Core Instruction

  • Focus on Essential Standards from grade-level Core and scaffold as needed
  • Include Important and Supporting Standards from grade-level Core when possible
  • Include tiered extensions and remediation

Recognizing and Completing Unfinished Learning

Understand:

  • Study the Essential Learning Targets for upcoming instruction.
  • Identify critical, prerequisite skills and understandings students need to access grade-level content

Diagnose:

  • Determine student understanding of prerequisites based on diagnostic or formative data
  • Consider if gaps exist for the entire class or a small group.

Take Action:

  • Entire class: plan to build needed scaffolds into upcoming lessons; make necessary adjustments to pacing to allow for additional lessons
  • Small group: plan differentiated instruction or coordinate to address gaps within intervention periods

It is more important to help students catch up on thinking skills than facts.

Feedback to Students

  • Continuous, personalized, learning-centered feedback throughout the learning cycle that moves the learning forward
  • Based on observed and/or submitted assignments, assessments, class discussions, performances, etc.
  • Tools: written, auditory, recorded, in person, Google Meets

Instructional and/or Practice Time

  • Elementary: ELA (2 hours), Math (100 minutes), Science (30 minutes); 20 minutes of home reading is still highly recommended
  • Junior High: class period plus 15-30 min/class/day
  • High School: class period plus 40-60 min/class/day
  • For students receiving special education services, service minutes will be determined by the student’s IEP team.

Digital Content

  • Teachers have Essential Learning Targets on a common LMS per school following the district-created style guide (instruction, assignments, assessments)
  • Ensure there are increased options for supporting students and parents who choose to participate in home-based learning.
    • Teachers may choose to use instructional tools such as: Google Meet, the conference option in Canvas, or streamed and/or recorded instructional videos.
    • Consistent time should be scheduled during which students and parents can ask for help via direct communication and support.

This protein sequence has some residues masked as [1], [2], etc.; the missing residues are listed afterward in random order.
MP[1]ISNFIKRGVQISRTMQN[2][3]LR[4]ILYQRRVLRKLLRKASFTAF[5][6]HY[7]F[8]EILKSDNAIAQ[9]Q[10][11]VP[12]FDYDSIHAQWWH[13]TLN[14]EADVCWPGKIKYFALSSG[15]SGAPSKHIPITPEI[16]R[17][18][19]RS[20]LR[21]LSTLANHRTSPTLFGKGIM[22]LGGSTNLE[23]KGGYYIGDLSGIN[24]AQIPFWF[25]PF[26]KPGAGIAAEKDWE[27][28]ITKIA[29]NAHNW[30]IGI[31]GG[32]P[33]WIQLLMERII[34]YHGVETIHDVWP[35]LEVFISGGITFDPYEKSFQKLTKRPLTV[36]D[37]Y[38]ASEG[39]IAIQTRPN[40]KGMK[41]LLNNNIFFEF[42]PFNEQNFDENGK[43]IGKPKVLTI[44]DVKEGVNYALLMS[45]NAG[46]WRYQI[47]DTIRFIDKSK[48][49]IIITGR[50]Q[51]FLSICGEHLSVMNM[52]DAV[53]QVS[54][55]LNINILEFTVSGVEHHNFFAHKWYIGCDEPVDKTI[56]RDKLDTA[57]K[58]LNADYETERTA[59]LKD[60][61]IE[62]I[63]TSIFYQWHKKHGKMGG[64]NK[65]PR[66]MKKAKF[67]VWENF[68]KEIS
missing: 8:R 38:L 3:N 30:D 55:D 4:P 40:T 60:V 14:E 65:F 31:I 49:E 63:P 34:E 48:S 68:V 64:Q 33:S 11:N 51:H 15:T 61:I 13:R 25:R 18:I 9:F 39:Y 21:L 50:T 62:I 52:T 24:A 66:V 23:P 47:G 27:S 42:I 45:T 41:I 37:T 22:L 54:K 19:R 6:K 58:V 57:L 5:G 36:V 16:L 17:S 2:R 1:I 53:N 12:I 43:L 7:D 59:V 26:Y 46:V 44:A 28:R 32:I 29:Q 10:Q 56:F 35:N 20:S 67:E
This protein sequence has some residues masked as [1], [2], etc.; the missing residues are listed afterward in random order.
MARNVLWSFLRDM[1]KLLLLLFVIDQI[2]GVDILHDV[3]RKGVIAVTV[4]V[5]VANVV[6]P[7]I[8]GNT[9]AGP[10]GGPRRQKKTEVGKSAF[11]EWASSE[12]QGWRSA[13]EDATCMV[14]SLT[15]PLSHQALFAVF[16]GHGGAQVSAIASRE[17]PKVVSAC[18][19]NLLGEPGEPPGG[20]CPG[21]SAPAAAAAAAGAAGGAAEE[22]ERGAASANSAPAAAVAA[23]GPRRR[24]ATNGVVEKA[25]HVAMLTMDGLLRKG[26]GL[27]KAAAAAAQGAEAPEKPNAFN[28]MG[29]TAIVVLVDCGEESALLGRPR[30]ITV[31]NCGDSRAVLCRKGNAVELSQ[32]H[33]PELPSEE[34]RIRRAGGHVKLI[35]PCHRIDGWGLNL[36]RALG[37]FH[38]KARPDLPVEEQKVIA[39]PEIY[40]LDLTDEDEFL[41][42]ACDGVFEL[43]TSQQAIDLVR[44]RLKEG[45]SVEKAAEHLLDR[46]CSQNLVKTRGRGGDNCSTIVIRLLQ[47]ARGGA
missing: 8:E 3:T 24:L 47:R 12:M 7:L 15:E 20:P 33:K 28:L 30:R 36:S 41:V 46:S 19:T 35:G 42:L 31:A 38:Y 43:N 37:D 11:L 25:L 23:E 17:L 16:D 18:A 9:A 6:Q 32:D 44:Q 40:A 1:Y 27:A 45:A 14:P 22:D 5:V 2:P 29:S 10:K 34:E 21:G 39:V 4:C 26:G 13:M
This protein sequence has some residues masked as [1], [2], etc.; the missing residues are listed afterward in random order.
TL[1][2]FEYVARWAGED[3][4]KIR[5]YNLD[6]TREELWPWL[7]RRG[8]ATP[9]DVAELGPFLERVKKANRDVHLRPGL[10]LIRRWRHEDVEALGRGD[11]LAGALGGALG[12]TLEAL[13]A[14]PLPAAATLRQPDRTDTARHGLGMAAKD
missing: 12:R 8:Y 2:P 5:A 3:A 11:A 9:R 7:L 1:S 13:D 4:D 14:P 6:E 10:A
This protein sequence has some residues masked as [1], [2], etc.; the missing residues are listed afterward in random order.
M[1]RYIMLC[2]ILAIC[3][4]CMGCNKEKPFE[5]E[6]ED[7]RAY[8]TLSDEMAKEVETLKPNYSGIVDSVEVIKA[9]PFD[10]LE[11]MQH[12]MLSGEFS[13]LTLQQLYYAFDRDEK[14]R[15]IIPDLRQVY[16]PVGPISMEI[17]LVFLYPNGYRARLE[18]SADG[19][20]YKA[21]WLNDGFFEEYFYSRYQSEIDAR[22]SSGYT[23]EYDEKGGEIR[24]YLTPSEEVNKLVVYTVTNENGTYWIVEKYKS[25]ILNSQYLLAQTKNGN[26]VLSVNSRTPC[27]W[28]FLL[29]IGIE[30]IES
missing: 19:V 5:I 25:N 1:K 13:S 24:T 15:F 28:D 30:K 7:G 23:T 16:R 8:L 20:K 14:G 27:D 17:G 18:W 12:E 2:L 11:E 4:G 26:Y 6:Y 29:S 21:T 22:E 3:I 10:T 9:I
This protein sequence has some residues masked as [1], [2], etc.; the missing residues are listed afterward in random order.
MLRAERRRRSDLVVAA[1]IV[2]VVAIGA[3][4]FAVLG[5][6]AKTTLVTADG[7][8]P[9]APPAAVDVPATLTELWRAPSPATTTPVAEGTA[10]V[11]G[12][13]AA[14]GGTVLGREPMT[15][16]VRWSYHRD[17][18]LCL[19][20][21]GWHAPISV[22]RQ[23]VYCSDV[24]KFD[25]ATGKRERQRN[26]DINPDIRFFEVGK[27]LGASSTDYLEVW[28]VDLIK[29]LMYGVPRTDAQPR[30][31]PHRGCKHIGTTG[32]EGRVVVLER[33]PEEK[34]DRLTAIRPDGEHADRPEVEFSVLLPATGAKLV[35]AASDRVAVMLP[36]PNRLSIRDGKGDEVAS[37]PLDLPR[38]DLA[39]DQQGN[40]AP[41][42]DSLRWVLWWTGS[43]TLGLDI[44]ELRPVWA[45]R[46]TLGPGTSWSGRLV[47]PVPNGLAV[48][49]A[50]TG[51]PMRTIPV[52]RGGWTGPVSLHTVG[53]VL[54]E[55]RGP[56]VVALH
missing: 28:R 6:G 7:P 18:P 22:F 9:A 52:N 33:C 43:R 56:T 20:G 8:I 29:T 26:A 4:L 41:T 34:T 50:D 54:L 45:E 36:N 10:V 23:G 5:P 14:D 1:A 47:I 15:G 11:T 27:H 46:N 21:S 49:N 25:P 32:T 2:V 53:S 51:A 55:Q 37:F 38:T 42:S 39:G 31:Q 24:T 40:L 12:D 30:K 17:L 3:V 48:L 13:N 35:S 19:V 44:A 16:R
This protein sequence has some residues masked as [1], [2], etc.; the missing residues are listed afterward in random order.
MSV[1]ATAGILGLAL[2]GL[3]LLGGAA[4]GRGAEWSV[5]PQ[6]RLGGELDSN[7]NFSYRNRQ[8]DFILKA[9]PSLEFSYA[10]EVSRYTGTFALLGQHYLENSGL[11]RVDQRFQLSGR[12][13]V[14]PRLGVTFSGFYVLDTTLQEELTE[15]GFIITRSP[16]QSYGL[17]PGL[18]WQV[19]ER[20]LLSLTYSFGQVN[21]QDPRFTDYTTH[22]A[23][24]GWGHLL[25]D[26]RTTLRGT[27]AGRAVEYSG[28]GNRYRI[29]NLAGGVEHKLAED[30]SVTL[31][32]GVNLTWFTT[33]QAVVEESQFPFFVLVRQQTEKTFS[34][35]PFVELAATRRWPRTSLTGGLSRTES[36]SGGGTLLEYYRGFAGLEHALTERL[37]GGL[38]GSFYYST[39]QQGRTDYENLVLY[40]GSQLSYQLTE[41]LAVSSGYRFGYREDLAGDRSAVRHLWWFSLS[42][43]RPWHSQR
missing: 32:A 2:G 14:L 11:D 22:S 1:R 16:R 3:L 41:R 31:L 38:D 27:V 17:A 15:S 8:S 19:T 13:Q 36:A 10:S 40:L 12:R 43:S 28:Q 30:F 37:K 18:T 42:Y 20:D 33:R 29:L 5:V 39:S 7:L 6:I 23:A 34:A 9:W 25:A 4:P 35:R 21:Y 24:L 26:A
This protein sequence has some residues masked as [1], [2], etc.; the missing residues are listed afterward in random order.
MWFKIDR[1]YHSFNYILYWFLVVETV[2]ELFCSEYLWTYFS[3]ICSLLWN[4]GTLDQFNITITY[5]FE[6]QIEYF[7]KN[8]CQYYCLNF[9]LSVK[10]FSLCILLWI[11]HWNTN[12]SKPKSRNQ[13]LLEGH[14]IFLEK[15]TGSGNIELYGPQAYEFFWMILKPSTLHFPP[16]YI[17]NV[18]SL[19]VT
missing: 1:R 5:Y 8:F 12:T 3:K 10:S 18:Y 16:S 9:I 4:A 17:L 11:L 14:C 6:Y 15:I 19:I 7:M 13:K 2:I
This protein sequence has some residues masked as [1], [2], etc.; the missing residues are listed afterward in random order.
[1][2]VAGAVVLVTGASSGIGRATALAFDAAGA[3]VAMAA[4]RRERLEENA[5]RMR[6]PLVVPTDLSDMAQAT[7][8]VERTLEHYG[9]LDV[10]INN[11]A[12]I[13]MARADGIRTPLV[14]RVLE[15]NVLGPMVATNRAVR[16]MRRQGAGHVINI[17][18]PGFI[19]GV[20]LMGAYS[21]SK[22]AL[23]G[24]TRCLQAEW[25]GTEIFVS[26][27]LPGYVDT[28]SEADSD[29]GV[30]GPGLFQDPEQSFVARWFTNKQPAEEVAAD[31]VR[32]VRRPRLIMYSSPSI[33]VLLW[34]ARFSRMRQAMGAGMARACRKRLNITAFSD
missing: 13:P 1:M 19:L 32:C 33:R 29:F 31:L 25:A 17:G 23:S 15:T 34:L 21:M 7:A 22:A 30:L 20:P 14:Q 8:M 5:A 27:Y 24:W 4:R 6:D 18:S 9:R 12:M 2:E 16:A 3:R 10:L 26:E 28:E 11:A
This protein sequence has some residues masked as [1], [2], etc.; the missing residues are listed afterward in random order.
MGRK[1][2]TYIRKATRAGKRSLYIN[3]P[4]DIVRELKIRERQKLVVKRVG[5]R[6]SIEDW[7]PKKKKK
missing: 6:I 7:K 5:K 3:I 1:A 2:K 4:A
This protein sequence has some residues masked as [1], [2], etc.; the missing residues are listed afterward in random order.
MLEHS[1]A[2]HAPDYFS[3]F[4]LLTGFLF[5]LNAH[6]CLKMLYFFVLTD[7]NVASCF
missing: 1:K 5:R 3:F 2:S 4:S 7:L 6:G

Assessment

  • Assessment FOR instructional feedback and design; frequent, actionable and tied to specific curriculum
  • Diagnostic assessments provided within the first two weeks of school to identify unfinished learning
  • Formative and classroom assessments (with timely results) follow frequently to provide data that will inform instruction and intervention practices
  • Use items and tasks that support deeper thinking
  • Tools: Canvas, state platforms, observations, performances, Edulastic, Forms, paper-and-pencil, Reading Inventory, DRP, CBMs, ALEKS, Preschool DOT

Student and Family Communication

  • Occurs at least weekly
  • Tools: Email, phone, MyStudent, LMS

Grading

Based on clear demonstration of proficiency by students with multiple data points

  • Modified grading scales may be in effect as students complete online learning
  • Consider using online engagement as part of grade determinations as appropriate

Collaboration

  • Student-student
    • Class discussion, silent discussion, turn-and-talk (perhaps with white boards), online discussions, etc.
  • Teacher-teacher
    • Consider cross or integrated curriculum to make it possible to deliver additional content that may be necessary to address unfinished learning
    • Use team approaches and shared resources
    • Continue PLCs (may need modified format)

Suggested Reading:

Note: Unfinished learning refers to any prerequisite knowledge or skills that students need for future work that they don’t yet have.

Core Instruction

  • Focus on Essential Standards from grade-level Core and scaffold as needed
  • Include Important and Supporting Standards from grade-level Core as appropriate
  • Include tiered extensions and remediation

Recognizing and Completing Unfinished Learning

Understand:

  • Study the Essential Learning Targets for upcoming instruction.
  • Identify critical, prerequisite skills and understandings students need to access grade-level content

Diagnose:

  • Determine student understanding of prerequisites based on diagnostic or formative data
  • Consider if gaps exist for the entire class or a small group.

Take Action:

  • Entire class: plan to build needed scaffolds into upcoming lessons; make necessary adjustments to pacing to allow for additional lessons